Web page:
California Code of Civil Procedure (“CCP”) section 998 is a nifty cost transferring tool wherein if an offer made by a defendant is not accepted and the plaintiff fails to obtain a more favorable judgment, the plaintiff cannot recover their post-offer costs and instead must pay the defendant’s costs from the time of the offer. Such “costs” also may include expert fees and costs actually incurred and reasonably necessary. Ordinarily, one would assume that the phrase “actually incurred” meant actually incurred by the offeror. According to a recent California Court of Appeal opinion, such is not the case. Apparently an offeror can recover expert fees and costs paid by a third party.

In the case of David Litt v. Eisenhower Medical Center et al., 2015 DJDAR 6921, plaintiff, David Litt (“Litt”) sued defendant, Eisenhower Medical Center (“Eisenhower”), for negligence after getting his head stuck in one of Eisenhower’s cafeteria gates. Prior to trial, Eisenhower served a 998 Statutory Offer to Compromise on Plaintiff for $15,000. Litt let the offer expire without accepting it. Thereafter, Litt amended his complaint and added as a defendant Compass Group USA, Inc. (“Compass”), who operated the cafeteria for Eisenhower center. Compass did not serve a 998 offer on Litt prior to trial.

In preparation for trial, Eisenhower and Compass entered into a joint defense agreement wherein they agreed to retain joint medical experts and, pursuant to an indemnity agreement, Compass agreed to pay for all of the experts’ fees—even the fees incurred prior to Compass being named as a defendant. At trial, Plaintiff failed to “beat” Eisenhower’s $15,000 998 offer where the jury awarded only $3,000 in favor of Plaintiff and against Eisenhower and Compass, jointly and severally.

Following the trial, Eisenhower and Compass requested $124,662 in 998 expert fees and costs paid solely by Compass. Litt opposed the request, arguing that Compass was not a prevailing party since it was not a party to the 998 offer and Eisenhower should not be allowed to recover any expert fees or costs because it did not actually pay for the post-998 expert fees. The trial court sided with Plaintiff.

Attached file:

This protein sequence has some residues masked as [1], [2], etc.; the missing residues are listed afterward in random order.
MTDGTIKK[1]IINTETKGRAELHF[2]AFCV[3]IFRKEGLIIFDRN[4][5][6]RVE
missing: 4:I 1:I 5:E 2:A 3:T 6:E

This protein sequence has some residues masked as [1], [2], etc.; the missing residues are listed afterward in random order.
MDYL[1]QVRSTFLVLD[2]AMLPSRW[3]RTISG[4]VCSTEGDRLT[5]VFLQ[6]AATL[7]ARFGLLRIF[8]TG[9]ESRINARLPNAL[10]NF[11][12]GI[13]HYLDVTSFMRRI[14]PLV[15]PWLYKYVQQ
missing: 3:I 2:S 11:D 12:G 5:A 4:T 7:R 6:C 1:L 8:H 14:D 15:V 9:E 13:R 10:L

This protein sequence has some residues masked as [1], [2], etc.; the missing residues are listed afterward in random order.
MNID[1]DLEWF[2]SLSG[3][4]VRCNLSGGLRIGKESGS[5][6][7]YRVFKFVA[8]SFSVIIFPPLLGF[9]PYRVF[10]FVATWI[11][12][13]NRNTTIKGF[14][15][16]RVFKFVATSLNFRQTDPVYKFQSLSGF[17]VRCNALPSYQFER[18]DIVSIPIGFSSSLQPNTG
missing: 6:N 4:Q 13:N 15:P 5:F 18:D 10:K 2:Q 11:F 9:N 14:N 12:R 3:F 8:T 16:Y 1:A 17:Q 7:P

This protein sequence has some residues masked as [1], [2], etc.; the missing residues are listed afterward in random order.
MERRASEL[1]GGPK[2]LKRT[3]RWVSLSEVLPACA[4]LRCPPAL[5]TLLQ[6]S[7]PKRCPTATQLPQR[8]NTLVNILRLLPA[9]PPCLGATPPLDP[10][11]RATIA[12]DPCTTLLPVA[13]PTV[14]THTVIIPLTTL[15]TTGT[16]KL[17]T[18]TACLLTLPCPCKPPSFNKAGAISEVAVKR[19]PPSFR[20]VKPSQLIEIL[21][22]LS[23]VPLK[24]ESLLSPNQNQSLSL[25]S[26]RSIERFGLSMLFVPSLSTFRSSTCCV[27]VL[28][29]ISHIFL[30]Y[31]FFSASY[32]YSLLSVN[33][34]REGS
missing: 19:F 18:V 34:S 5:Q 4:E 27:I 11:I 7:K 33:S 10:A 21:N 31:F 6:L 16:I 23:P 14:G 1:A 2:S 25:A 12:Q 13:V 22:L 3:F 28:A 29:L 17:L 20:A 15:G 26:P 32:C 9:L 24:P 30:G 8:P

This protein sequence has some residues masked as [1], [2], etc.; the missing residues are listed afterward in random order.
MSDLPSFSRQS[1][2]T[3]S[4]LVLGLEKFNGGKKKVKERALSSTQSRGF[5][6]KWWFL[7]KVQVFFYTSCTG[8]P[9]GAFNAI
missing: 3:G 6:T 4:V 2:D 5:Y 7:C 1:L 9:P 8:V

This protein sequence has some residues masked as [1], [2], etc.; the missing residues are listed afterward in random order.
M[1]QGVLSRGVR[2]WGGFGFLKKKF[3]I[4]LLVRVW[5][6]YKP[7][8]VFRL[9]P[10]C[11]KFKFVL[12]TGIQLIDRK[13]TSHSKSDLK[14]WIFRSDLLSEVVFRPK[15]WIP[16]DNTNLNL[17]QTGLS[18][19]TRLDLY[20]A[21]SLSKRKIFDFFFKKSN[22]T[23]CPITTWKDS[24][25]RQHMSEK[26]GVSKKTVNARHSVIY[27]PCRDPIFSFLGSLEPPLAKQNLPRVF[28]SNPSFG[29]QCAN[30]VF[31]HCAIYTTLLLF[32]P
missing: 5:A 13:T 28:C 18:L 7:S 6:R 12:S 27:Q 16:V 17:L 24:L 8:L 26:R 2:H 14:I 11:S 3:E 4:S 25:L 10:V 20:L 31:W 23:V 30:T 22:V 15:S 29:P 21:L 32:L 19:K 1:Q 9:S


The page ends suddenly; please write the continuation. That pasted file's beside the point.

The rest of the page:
On appeal, Eisenhower and Compass argued, among other things, that under the statute, the payor of expert fee is irrelevant as a matter of law. The Court of Appeal agreed, finding that the trial court erred in striking Eisenhower’s post-998 request for costs and expert fees because such fees were “actually incurred;” they just happened to be “actually incurred” by Compass pursuant to an indemnification provision. Citing CCP section 1033.5, the Court of Appeals found that the actual payor is irrelevant because, under that code section, “[c]osts are allowable if incurred, whether or not paid.” (CCP § 1033.5, subd. (c)(1).) Moreover, under Skistimas v. Old World Owners Assn. (2005) 127 Cal.App.4th 948, a distinction was recognized between “personally” incurred fees (services that one is personally obligated to pay) and “actually” incurred fees (services performed on one’s behalf that one is not necessarily personally obligated to pay). (Id. at p. 952.) In Skistimas, the court found that section 998 only strictly requires that expert witness costs have been “actually incurred” and concluded, “[w]hether the individual defendants paid the fees out of their own pockets or their insurer paid the fees on their behalf should not be determinative of their right to recover those fees.” (Ibid.Eisenhower expanded the concept to third parties.

Moral of the story: 998s and joint defense agreements can be your friends if you can get your co-defendants to foot the expert fee bill.